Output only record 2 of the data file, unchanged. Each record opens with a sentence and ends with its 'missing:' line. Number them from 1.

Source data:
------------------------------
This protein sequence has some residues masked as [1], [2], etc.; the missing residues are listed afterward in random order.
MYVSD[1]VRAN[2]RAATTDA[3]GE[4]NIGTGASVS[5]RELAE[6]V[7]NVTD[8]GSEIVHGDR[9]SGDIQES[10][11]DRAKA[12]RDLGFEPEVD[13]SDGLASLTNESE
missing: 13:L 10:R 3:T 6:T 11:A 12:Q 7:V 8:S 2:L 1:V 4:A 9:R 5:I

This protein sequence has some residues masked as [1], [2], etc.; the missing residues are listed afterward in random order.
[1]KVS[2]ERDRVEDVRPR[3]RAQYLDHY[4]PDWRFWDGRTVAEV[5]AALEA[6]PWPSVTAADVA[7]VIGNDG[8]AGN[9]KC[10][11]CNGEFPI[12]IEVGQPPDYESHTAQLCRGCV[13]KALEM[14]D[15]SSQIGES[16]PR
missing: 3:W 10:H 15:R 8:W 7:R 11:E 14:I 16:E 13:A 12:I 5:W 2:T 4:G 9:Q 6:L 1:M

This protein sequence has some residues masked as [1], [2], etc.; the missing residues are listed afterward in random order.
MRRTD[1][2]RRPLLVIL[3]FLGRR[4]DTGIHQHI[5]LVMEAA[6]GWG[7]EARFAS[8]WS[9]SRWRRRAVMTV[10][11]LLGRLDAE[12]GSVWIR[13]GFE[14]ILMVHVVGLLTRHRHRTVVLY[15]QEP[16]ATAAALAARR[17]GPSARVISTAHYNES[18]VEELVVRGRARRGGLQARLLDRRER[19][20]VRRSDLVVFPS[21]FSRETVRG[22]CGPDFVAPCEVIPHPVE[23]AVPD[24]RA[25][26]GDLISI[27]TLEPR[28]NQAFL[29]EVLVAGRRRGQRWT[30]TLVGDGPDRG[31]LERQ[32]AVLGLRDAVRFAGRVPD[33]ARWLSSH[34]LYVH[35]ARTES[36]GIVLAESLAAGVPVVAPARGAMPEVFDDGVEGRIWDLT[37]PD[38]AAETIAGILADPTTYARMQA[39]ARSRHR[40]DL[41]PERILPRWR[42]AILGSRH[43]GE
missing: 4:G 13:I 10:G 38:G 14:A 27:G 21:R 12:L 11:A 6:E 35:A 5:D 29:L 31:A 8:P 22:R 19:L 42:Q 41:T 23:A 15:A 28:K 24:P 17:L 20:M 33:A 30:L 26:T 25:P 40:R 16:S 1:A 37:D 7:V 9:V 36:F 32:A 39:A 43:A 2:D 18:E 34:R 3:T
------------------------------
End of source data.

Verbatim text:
This protein sequence has some residues masked as [1], [2], etc.; the missing residues are listed afterward in random order.
[1]KVS[2]ERDRVEDVRPR[3]RAQYLDHY[4]PDWRFWDGRTVAEV[5]AALEA[6]PWPSVTAADVA[7]VIGNDG[8]AGN[9]KC[10][11]CNGEFPI[12]IEVGQPPDYESHTAQLCRGCV[13]KALEM[14]D[15]SSQIGES[16]PR
missing: 3:W 10:H 15:R 8:W 7:R 11:E 14:I 16:E 13:A 12:I 5:W 2:T 4:G 9:Q 6:L 1:M